Nan Goldin was born on September 12, 1953 in Washington D.C. and currently works in New York City, Paris, and Berlin. Goldin began to delve in photography as a teenager, citing Federico Fellini, early Warhol films, and Helmut Newton as her major influences. She attended the School of Museum of Fine Arts, Boston and had her first solo show in Boston in 1973.
Her photography at the time revolved around themes of alternative lifestyles, the transgender community (namely photographing drag queens), and other subcultures concerning drugs, sexuality, and gender. Her most famous work and self-proclaimed diary is The Ballad of Sexual Desires: a slideshow consisting of intimate shots of close friends who were a part of the Bowery neighborhood in New York.
The American photographer’s post-1995 work is incorporates more familial themes and includes landscapes and skylines. She has had two major retrospectives, one of which took place in the Whitney Museum of American Art in 1996 and the other in 2001 at the Centre Pompidou. In 2006, she had her first moving picture exhibition entitled “Chasing a Ghost”. That same year she was admitted into the French Legion of Honor and shortly after, in 2007, she received the Hasselblad Foundation International Award.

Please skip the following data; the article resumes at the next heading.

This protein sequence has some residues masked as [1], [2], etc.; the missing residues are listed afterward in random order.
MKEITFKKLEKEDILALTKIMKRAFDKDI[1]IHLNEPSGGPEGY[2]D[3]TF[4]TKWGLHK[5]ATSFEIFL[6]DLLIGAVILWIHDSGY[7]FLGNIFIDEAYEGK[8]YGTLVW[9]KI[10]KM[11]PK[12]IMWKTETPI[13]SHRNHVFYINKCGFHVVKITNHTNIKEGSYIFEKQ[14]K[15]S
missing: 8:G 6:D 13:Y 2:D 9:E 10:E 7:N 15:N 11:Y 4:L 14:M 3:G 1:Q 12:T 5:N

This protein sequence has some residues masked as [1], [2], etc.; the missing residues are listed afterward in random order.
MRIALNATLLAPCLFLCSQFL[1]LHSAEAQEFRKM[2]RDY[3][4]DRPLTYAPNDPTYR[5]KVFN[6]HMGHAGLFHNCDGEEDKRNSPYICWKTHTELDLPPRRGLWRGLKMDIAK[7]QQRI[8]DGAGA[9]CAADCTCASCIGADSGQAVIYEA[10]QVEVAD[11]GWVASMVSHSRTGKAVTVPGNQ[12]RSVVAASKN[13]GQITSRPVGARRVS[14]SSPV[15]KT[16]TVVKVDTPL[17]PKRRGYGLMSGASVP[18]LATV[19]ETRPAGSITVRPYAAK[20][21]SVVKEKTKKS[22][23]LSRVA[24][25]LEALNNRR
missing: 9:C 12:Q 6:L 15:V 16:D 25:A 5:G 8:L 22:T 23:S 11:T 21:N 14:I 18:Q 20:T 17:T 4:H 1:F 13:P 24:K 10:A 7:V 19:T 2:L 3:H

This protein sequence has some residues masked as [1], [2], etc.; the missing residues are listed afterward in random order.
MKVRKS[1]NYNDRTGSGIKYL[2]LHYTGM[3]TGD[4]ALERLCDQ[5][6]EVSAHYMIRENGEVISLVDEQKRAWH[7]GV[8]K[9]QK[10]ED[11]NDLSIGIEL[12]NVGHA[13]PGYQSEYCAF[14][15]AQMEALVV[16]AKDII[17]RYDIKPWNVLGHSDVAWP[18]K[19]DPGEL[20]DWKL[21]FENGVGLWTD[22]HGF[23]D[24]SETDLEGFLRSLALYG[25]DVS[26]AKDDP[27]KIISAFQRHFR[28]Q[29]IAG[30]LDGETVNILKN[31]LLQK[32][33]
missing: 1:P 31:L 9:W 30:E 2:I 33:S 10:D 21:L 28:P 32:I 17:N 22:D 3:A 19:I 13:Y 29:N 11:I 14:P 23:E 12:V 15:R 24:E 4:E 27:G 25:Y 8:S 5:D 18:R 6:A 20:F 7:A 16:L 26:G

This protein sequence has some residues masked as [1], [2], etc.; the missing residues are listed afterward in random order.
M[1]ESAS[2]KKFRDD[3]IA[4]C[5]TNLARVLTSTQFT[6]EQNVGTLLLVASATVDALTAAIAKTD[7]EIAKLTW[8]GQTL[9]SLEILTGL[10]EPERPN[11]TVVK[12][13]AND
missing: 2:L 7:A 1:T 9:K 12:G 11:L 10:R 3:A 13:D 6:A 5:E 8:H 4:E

Goldin’s work is deeply personal and intimate in an almost uncomfortable way. This discomfort can be attributed to the recognition of the gaze in her work. One is reminded of seeing the self as another, or outside of the self, through the subject’s momentary entrancement in a thought or feeling. The warmth and haziness in her photos make the photographs, themselves, appear to be memories without any hint of temporality. Her work unapologetically leaves a sense of glamour and fantasy in the depths of these subcultures and reality.
Text by Perwana Nazif
Images courtesy of Nan Goldin
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